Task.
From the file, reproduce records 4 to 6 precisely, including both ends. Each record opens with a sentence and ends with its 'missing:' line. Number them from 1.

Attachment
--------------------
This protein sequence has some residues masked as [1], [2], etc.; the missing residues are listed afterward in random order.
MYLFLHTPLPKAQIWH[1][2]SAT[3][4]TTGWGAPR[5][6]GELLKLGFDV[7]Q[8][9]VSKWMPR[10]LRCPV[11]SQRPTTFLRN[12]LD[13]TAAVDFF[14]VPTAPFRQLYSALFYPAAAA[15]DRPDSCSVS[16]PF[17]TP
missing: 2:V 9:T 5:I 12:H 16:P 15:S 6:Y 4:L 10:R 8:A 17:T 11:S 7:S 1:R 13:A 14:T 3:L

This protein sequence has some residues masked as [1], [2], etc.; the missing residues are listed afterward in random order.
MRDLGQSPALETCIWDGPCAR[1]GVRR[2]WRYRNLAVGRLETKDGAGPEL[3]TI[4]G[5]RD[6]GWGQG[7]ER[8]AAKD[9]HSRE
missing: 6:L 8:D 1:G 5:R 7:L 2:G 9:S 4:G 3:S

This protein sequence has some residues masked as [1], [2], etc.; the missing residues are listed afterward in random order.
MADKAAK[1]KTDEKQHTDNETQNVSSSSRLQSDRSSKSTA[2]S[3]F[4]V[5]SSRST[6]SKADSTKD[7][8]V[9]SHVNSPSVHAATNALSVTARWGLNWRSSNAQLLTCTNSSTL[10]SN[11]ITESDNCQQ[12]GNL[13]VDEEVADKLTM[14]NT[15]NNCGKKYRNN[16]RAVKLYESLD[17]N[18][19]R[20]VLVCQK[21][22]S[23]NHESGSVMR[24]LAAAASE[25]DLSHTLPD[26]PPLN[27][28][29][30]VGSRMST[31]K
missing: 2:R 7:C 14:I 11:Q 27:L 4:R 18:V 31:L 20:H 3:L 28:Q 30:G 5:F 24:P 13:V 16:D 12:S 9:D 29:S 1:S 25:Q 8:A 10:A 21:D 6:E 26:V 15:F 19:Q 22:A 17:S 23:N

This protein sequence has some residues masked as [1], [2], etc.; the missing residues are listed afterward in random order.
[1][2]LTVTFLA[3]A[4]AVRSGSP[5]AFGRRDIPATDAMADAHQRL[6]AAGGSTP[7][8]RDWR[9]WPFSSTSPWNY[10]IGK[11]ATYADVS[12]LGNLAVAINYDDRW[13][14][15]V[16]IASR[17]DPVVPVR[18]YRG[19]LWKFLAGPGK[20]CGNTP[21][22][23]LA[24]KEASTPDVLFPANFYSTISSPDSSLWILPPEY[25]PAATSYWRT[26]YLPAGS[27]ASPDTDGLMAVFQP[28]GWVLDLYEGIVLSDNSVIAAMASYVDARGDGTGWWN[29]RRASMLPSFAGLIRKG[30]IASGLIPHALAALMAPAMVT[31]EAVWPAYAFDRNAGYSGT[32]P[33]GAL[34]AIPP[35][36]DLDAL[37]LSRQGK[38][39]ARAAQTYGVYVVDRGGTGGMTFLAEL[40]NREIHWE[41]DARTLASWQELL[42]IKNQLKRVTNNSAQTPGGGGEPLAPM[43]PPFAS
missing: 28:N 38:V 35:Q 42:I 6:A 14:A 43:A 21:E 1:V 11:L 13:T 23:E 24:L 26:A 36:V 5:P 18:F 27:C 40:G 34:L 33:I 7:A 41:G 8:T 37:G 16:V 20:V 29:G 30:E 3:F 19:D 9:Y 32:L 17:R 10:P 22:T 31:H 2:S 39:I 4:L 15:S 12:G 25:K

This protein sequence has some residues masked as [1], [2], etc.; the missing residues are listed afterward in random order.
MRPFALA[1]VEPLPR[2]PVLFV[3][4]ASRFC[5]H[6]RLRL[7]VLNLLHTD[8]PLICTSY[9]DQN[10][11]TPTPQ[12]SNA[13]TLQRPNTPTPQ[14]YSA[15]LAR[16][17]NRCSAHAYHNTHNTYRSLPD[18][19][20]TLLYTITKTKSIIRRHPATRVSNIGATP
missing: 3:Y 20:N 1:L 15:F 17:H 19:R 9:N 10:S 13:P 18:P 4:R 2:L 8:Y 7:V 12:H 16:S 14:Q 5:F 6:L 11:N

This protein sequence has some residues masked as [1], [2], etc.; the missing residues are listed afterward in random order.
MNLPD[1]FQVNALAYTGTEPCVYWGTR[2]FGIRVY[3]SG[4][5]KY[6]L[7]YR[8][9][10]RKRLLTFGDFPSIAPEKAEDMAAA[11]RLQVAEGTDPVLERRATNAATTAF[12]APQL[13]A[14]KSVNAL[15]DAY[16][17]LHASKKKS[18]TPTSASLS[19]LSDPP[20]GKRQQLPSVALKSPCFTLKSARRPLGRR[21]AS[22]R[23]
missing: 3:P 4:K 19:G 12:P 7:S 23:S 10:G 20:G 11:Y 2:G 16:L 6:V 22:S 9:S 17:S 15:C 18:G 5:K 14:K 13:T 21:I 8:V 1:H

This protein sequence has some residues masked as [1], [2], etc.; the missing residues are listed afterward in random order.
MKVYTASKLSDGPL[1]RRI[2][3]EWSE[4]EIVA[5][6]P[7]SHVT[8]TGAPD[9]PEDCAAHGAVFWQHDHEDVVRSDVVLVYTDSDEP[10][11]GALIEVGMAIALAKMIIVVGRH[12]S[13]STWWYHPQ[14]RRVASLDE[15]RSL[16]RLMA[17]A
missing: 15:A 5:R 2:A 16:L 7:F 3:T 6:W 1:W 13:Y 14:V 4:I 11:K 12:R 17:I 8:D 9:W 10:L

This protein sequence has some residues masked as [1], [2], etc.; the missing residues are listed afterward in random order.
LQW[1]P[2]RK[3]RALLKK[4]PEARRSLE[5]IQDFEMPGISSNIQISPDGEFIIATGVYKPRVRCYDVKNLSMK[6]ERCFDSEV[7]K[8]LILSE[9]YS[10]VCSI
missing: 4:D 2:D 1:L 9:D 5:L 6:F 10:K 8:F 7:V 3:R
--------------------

This protein sequence has some residues masked as [1], [2], etc.; the missing residues are listed afterward in random order.
[1][2]LTVTFLA[3]A[4]AVRSGSP[5]AFGRRDIPATDAMADAHQRL[6]AAGGSTP[7][8]RDWR[9]WPFSSTSPWNY[10]IGK[11]ATYADVS[12]LGNLAVAINYDDRW[13][14][15]V[16]IASR[17]DPVVPVR[18]YRG[19]LWKFLAGPGK[20]CGNTP[21][22][23]LA[24]KEASTPDVLFPANFYSTISSPDSSLWILPPEY[25]PAATSYWRT[26]YLPAGS[27]ASPDTDGLMAVFQP[28]GWVLDLYEGIVLSDNSVIAAMASYVDARGDGTGWWN[29]RRASMLPSFAGLIRKG[30]IASGLIPHALAALMAPAMVT[31]EAVWPAYAFDRNAGYSGT[32]P[33]GAL[34]AIPP[35][36]DLDAL[37]LSRQGK[38][39]ARAAQTYGVYVVDRGGTGGMTFLAEL[40]NREIHWE[41]DARTLASWQELL[42]IKNQLKRVTNNSAQTPGGGGEPLAPM[43]PPFAS
missing: 28:N 38:V 35:Q 42:I 6:A 14:A 43:A 21:E 1:V 11:L 13:T 23:E 24:L 26:A 36:V 5:P 18:F 27:C 40:G 34:L 33:I 7:A 41:G 8:T 37:G 16:V 20:V 29:G 30:E 3:F 19:D 9:Y 32:L 17:R 10:P 22:T 31:H 2:S 39:I 4:L 15:S 12:G 25:K

This protein sequence has some residues masked as [1], [2], etc.; the missing residues are listed afterward in random order.
MRPFALA[1]VEPLPR[2]PVLFV[3][4]ASRFC[5]H[6]RLRL[7]VLNLLHTD[8]PLICTSY[9]DQN[10][11]TPTPQ[12]SNA[13]TLQRPNTPTPQ[14]YSA[15]LAR[16][17]NRCSAHAYHNTHNTYRSLPD[18][19][20]TLLYTITKTKSIIRRHPATRVSNIGATP
missing: 3:Y 20:N 1:L 15:F 17:H 19:R 9:N 10:S 13:P 18:P 4:R 2:L 8:Y 7:V 12:H 16:S 14:Q 5:F 6:L 11:N

This protein sequence has some residues masked as [1], [2], etc.; the missing residues are listed afterward in random order.
MNLPD[1]FQVNALAYTGTEPCVYWGTR[2]FGIRVY[3]SG[4][5]KY[6]L[7]YR[8][9][10]RKRLLTFGDFPSIAPEKAEDMAAA[11]RLQVAEGTDPVLERRATNAATTAF[12]APQL[13]A[14]KSVNAL[15]DAY[16][17]LHASKKKS[18]TPTSASLS[19]LSDPP[20]GKRQQLPSVALKSPCFTLKSARRPLGRR[21]AS[22]R[23]
missing: 3:P 4:K 19:G 12:P 7:S 23:S 10:G 20:G 11:Y 2:G 16:L 6:V 22:S 9:S 17:S 15:C 18:G 5:K 14:K 13:T 21:I 8:V 1:H